Simple Quilting with Wavy Diagonal Lines

green and blue checked placemat with title "quilting with wavy diagonal lines".

Sometimes wavy diagonal lines are the perfect choice for finishing your quilt top. If your quilt has points that go across the quilt, but not in a perfectly straight line, these can be used as “landmarks” for stitching.

Wavy random lines give a modern feel to a quilt and are easy to sew.

Things to consider

1. Do I want the lines in a single direction, two directions or many directions?

Just like with straight diagonal lines, wavy lines can go in whatever direction you want.

2. Is there a focal point?

If there is a focal point on the quilt, you might want to have all the lines go through that point to bring attention to it.

3. Do I want regular lines or random?

Spacing of the lines can be whatever you want. Regularly spaced lines give a more structured look, and random lines are more playful.

Design options

There are limitless design options, but here are some ideas to get you started.

One direction

Wavy lines meandering in one direction on a quilt top often give the impression of waves or wind.

quilt diagram with wavy diagonal lines in one direction.

You can see it in the sample quilt Red and Aqua Log Cabin Sampler.

Two directions

This playful variation of cross-hatching gives a modern look to a traditional design.

quilt diagram with wavy diagonal grid lines.

Many directions

This quilting design works well with modern improv quilts.

quilt diagram with random wavy diagonal lines.

Helpful tips

  • There is a difference between wavy lines and curves. Keep the line generally in the same direction, but gently sway back and forth as it is stitching.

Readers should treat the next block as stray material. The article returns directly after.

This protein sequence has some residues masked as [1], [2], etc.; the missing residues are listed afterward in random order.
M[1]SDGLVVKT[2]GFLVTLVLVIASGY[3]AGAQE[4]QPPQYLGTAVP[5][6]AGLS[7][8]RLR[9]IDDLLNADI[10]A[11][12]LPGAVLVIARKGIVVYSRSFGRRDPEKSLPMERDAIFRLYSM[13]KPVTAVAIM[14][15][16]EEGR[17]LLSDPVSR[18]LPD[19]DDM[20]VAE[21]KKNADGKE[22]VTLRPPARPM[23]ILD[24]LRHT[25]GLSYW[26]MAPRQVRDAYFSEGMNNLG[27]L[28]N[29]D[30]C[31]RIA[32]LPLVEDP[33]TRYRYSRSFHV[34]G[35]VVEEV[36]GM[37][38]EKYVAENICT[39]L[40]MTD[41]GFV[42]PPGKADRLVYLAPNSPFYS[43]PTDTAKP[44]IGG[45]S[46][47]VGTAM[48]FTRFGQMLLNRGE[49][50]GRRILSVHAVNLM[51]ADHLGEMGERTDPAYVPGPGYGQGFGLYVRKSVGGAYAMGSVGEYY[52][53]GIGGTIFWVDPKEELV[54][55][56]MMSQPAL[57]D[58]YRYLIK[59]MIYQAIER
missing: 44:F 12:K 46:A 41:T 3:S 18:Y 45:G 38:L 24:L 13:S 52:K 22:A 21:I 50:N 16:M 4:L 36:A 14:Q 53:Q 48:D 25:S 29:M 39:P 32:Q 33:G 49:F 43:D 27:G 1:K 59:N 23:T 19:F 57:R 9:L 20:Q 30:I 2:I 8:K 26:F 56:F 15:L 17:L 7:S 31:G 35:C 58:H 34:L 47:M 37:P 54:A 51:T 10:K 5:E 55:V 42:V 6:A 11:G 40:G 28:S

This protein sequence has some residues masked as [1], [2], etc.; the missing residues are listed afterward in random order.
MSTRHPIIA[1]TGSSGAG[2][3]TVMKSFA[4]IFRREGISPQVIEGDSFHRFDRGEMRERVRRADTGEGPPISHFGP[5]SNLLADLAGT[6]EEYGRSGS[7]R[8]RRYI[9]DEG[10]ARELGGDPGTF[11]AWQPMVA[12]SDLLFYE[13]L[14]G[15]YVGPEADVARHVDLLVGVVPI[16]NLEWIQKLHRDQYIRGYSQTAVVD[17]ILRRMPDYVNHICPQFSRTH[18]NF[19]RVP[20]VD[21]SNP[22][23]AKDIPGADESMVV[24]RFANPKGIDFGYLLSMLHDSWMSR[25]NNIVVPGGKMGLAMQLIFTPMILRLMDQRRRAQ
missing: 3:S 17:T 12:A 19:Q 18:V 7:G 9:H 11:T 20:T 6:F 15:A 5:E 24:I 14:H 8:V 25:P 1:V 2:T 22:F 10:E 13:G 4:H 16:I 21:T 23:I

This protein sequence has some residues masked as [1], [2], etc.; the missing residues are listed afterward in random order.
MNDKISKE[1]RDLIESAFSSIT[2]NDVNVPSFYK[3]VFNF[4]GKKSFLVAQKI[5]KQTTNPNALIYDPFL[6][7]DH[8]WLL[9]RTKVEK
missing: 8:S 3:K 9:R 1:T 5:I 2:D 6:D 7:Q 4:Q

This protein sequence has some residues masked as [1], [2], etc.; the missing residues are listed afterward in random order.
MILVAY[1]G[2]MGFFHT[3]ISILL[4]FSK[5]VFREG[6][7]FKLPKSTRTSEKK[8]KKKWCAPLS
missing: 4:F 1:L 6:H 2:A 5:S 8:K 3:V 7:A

• Try to avoid sharp turns. It’s like changing lanes when you are driving. You don’t turn dramatically.
  • Make sure the basting is secure. This quilt design requires a lot of movement of the quilt.
  • Take your time. These lines will be going on the bias, so stitching too quickly could easily stretch the quilt. Be especially careful if you don’t have a walking foot.
  • Relax and have fun. Wavy lines are by nature organic and unique. Trying to make them too uniform will just add stress.
  • Check out these general quilting tips.


This sample is a small placemat, but the procedure would be the same for a quilt of any size.

Make your own quilting practice placemats with this Simple Placemat tutorial.

Design Option – One direction, random varied spacing

This design has randomly spaced lines stitched at 45* in one direction.


Mark a few lines at a 45* angle. You do not need to mark every line. A quilting ruler and hera marker make this easy.

marking diagonal quilting lines on a quilt top with a ruler and hera marker.


Using the marks as reference, stitch the lines, gently moving back and forth to either side of the line.

wavy diagonal quilting lines stitched on a checked placemat.

After the marked lines have been stitched, add as many more lines as you desire. You can just eyeball the angle.

quilt quilted with wavy diagonal lines.

Once the quilting is done, just trim and add binding to finish it off.

blue and green checked placemat with wavy diagonal lines.

Be sure to share a picture #simplequilting to inspire others.

Want more Simple Quilting?

Get the Simple Quilting ebook.

Finish your quilts quickly and easily on your domestic machine with ten simple quilting designs and hundreds of variations.

simple quilting book cover



Elizabeth DeCroos - Epida Studio.

Elizabeth DeCroos

Elizabeth DeCroos is the designer and teacher at Epida Studio. She loves to work in quilting, pojagi and embroidery and teach these techniques to others.
Learn more and get her to speak to your group.

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